The 2012 London Olympic Women’s Marathon just might be the greatest race women’s marathon in the history of the sport. Team USA has put together arguably its deepest women’s marathon team in the history of the event: Shalane Flanagan, Desiree Davila and Kara Goucher, all of whom are top-of-the-world runners that have stood on the podium at World Marathon Majors events, a two-year racing series that includes the Olympic Games.
The good news is any one of these women could medal, likely in the bronze position with a long-shot chance at gold. The bad news is it won’t be easy. The 2012 Olympic women’s marathon has the fastest field of runners in the history of the event. Seven women in the race have broken the sub-2:20 mark, and none of them are American.
Since the women’s marathon debut at the Olympic games in Los Angeles in 1984, only two American women have medaled: Joan Benoit, who took that first gold in 1984, and Deena Kastor, who nabbed bronze in 2004 in Athens. The U.S. has long run in the shadow of Kenya and Ethiopia’s powerhouse women. Then there is Great Britain’s Paula Radcliffe, the fastest female marathoner in history. However, Radcliffe withdrew from the race Sunday due to a foot injury.
Flanagan, who won the US Olympic trials in a personal best time 2:25:38, might be the American to beat. The London games won’t be her first Olympic rodeo. She won a bronze medal in 2008 in Beijing in the 10,000 meters. Then she dazzled in her marathon debut, taking second place at the 2010 ING New York City Marathon behind Kenya’s Edna Kiplagat, who went on to become the 2011 World Champion. But since NYC, Flanagan has only run one other marathon—the trials themselves—and her personal best is the slowest of the three Americans. There will be faster and more experienced women in the field, but Flanagan, the daughter of a former women’s marathon world record holder, knows how to close. We have yet to see what she can really accomplish at the marathon distance, and running with the best in the world could bring out the best in her.
Davila, who took second in the US Olympic trials in a time of 2:25.55, is a perennial runner-up. After taking fourth place at the 2010 Chicago marathon, she announced her arrival on the world-stage at the 2011 Boston Marathon where she battled for the win a guts-on-the-floor sprint to the finish with Caroline Kilel of Kenya. Davila took second by the narrowest of margins, finishing in 2:22.38, the fastest time ever posted by an American woman in Boston and a personal best for Davila. In fact, she has the fastest personal best of the three Americans. If any “dark-horse” runner could swoop in and take it all, it could be Davila.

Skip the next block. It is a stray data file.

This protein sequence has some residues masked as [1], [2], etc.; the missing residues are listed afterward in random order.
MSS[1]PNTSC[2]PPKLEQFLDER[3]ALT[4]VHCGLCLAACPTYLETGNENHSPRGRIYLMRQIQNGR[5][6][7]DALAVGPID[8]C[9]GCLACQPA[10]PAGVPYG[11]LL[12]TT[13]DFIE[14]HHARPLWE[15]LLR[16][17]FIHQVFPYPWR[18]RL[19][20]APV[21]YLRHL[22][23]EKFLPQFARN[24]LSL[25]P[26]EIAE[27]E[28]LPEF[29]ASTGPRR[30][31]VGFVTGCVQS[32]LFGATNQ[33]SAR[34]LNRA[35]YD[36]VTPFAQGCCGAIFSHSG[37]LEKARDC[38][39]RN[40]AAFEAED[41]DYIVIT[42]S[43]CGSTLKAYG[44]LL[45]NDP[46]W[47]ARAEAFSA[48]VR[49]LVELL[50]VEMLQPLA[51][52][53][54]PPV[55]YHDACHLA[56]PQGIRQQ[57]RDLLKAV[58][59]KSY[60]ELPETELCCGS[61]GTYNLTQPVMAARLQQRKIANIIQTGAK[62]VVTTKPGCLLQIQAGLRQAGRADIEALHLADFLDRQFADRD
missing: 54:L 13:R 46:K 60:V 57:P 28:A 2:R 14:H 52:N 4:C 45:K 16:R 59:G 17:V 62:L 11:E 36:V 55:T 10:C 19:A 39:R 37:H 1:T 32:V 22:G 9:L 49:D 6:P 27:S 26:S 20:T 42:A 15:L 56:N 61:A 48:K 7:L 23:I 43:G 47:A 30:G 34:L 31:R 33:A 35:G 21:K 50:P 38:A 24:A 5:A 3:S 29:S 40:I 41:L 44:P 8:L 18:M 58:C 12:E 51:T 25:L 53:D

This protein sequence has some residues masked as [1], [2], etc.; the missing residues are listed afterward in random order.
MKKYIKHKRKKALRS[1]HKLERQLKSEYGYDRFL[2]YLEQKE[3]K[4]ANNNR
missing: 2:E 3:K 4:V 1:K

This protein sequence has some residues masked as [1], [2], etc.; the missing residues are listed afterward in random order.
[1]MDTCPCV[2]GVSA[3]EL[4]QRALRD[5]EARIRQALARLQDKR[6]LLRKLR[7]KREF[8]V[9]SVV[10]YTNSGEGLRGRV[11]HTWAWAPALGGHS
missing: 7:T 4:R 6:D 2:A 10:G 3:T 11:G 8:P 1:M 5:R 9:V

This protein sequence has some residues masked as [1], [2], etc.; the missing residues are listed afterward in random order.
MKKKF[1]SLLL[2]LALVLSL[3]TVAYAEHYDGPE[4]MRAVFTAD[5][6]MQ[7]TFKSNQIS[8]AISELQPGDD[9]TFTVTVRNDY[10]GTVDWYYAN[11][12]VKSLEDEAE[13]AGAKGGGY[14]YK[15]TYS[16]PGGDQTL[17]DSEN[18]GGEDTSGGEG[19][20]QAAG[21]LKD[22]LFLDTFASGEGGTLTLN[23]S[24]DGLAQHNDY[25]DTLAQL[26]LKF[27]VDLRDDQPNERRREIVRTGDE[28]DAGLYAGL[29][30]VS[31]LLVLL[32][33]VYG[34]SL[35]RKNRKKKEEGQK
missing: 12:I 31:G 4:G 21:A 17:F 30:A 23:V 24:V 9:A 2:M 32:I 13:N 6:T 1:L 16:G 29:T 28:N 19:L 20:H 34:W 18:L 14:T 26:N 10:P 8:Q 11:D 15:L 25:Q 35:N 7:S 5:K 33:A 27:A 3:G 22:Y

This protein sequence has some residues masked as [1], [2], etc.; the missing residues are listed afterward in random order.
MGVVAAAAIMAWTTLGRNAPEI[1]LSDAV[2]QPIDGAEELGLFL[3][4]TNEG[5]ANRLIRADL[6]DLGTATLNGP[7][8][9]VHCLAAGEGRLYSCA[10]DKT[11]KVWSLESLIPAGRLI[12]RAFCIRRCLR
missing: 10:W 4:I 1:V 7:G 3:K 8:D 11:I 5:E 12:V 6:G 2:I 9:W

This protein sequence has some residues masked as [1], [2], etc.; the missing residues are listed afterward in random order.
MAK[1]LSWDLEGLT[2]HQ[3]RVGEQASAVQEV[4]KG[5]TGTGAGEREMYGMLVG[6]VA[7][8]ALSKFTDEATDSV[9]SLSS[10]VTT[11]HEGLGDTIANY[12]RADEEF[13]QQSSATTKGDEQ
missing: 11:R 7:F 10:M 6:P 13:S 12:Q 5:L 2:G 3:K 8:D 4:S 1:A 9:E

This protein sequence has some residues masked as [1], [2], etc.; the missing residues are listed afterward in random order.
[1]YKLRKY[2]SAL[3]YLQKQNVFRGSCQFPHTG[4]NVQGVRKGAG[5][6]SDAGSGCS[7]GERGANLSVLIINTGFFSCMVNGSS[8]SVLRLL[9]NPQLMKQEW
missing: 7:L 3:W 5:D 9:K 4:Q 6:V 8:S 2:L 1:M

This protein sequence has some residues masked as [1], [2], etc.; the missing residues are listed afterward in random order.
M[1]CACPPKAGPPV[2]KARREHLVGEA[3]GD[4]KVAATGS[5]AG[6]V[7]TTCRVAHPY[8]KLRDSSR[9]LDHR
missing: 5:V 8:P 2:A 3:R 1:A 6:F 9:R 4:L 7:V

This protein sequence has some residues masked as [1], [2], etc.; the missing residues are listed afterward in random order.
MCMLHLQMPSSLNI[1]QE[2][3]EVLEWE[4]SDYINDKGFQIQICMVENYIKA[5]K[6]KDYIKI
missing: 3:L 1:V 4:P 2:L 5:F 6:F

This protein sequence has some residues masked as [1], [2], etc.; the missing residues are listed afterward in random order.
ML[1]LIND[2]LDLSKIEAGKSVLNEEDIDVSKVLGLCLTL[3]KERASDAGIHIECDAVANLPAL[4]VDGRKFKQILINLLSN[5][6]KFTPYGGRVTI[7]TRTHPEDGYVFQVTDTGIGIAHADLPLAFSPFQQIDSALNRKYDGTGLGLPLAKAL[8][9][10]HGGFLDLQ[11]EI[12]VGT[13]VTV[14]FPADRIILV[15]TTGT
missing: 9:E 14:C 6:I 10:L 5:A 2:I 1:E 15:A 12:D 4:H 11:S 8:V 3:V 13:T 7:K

Kara Goucher, who finished third at the US Olympic Trials in a time of 2:26.06, always seems to come in third in the big leagues. She took third in New York in 2008 and third in Boston in 2009 before taking time off to have a baby. She came back to Boston in 2012 by posting a personal best of 2:24:52 to finish fifth. Goucher will have the toughest job when it comes to hitting the podium at the Olympics, but it’s not impossible.
The Rest of the Field
With personal best times that are as much as 7 minutes slower than the front-runners, including all of the Kenyans and Ethiopians, Team USA faces no small task. Flanagan, Davila and Goucher will have to run at the absolute top of their games for a chance at a medal.
The front-runners for the gold are Liliya Shobukhova of Russia, the reigning Chicago Marathon and World Marathon Majors champion, and Mary Keitany of Kenya, the reigning London marathon champion. These women know how to win races and have the two fastest times in the field.
Also in the medal hunt is Kenya’s Edna Kiplagat, the reigning world champion and 2010 New York City Marathon champion, Kenya’s Priscah Jeptoo, Germany’s Irina Mikitenko, and Ethiopia’s Tiki Gelana, Mare Dibaba, and Aselefech Mergia.
One of those women will likely win the Olympic Marathon. But one of the exciting things about marathon racing is that just about anything can, and often does, happen. While Keitany, followed by Shobukhova in a close second, is the hands down favorite, any of the top women could win. Shobukhova has the fastest personal best in the field and has won four out of her last five marathons. That loss came at the hands of Keitany in the 2011 London Marathon. But Keitany is not infallible herself. Both Kiplagat and Flanagan bested her at the 2010 ING New York City Marathon. Either one could get the jump on her again. Then there are the women of Ethiopia who are young, fast and still up-and-coming.
Only one thing is certain—the race will be one of the most exciting in history. The women’s marathon will run on Sunday, August 5 at 11:00 a.m. in London.